afaqs!

TOI brings 'I' in India

By Rashmi Menon , afaqs!, Mumbai | In Advertising | June 14, 2013
The newspaper's 'I Lead India' campaign captures the pulse of today's youth and asks people to own up to their responsibilities.

For several years, Times of India's campaigns have focused on issues that are relevant to young India. After successful initiatives such as India Poised, Lead India and Teach India, the brand has now launched 'I Lead India', a campaign that attempts to capture the public sentiment of call for action on the part of each individual.

The new TOI commercial

Conceptualised by Taproot India, the television commercial (TVC) shows young men and women taking a stand against armchair critics. The film opens with a youth running across a desert under the scorching sun, carrying an armchair over his shoulder. A montage of shots follows, showing youngsters across the country labouring with different kinds of couches, sofas and armchairs, trying to transport them urgently. Finally, all the furniture is dumped in an open space forming a tall pile, which is then lit up.

Throughout the duration of the film, a catchy anthem plays in the background. The lyrics, 'Baithe rehne ka time khatam, Illzamo ka ab time khatam, Tu tu, mein, mein ka time khatam. Ab mein hi hoon, ab mein hi hoon' call for action on an individual level.

Incidentally, the agency has earlier worked on Mumbai Mirror's 'I am Mumbai' campaign that portrayed the concerns of the city.

Rahul Kansal

Rahul Kansal, executive vice-president, Times of India, explains that the 'I Lead India' initiative comes at a time when the mood of the nation is pessimistic. "The campaign intends to mobilise the citizens towards working for a solution by bringing to the forefront that the change, which we seek around us, begins with us," he says.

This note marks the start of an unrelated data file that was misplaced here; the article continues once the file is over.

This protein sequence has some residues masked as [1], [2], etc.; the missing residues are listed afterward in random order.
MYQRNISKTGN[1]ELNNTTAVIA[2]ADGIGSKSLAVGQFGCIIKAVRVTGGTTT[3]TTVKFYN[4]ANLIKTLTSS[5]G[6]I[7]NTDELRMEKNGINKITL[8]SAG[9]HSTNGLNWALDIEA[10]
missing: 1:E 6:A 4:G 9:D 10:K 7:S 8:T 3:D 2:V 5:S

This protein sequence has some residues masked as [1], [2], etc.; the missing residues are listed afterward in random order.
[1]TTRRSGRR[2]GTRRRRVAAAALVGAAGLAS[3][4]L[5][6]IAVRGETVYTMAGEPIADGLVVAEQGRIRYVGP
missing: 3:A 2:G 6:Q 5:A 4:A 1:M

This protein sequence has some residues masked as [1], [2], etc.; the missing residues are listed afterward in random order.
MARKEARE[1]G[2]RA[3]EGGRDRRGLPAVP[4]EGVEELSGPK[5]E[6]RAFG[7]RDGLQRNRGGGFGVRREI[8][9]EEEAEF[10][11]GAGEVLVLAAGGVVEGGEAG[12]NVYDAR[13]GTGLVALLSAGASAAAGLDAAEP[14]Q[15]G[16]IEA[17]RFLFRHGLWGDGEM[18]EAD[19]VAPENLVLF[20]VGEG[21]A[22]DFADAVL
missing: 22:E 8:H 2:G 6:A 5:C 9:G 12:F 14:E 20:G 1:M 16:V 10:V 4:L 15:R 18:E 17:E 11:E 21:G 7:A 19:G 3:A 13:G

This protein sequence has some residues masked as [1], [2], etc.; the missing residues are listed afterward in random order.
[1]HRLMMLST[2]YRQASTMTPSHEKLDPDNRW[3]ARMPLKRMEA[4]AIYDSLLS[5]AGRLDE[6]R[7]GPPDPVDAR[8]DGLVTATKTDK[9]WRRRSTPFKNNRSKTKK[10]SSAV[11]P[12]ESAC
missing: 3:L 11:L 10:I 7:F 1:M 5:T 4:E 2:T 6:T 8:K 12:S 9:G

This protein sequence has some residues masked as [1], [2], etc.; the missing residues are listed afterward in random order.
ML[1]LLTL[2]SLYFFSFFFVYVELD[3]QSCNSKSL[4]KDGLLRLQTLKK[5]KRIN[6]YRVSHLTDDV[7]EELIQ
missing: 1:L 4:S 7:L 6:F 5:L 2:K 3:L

Kansal adds that it was a perfect time to launch the initiative as ordinary Indians are outraged at the chaos affecting every aspect of life in the country. "They have demonstrated and petitioned, requested and pleaded. But nothing has changed. The initiative aims at bringing them together to work towards a solution, rather than continue with cribbing and moving on," he stresses.

The brief to Taproot was to communicate that the time for a change is now and it should begin with each one of us.

The campaign, which kick-started in May, will continue till the end of November. As a part of the initiative, during this period, Youth Brigades will be selected across 26 cities, which will execute City Tasks and bring to the forefront the agents of change in the society.

Besides TVC, the campaign is being supported through print, radio, digital, cinema and outdoor activities. On the digital front, extensive interactions with the campaign's change agents will take place on various social media platforms.

All for a cause?

Akshay Kapnadak

Naresh Gupta

Akshay Kapnadak, executive creative director, McCann Erickson, feels the message that the campaign tried to bring across came out crystal clear and the film has been executed well. However, he cannot help but compare the commercial with the first TOI ad on the initiative. "I saw the ad in the newspaper much before watching the commercial. The words were simple, yet powerful and moving. Amitabh Bachchan's delivery of the lines in the commercial was restrained, but as powerful and as moving, nonetheless. The current commercial turns up the emotion a few notches, yet didn't move me as much as the first one did," he says.

Kapnadak adds that sometimes honest simple words can do what rabble-rousing cannot.

Naresh Gupta, managing partner and chief strategy officer, Bang in the Middle, opines that while the campaign is well crafted and the commercial hard to miss, there is too much anger. "The TVC catches on the perfect mood of the moment - that as a society are armchair activists. The push to leave the chair and do something is very much like what Reebok did about quitting the couch, many years ago. Quit the armchair as a message is okay, but there are many sub-texts in the ad that disturb me. There is a hint of violence (though not overtly shown) and there is destruction. Anger never helps you think clearly. Quitting the armchair and doing something needs a cool head and clear thinking. That is something that the TVC doesn't deliver on clearly. I also wish it was a bit less preachy in its tonality," he states.

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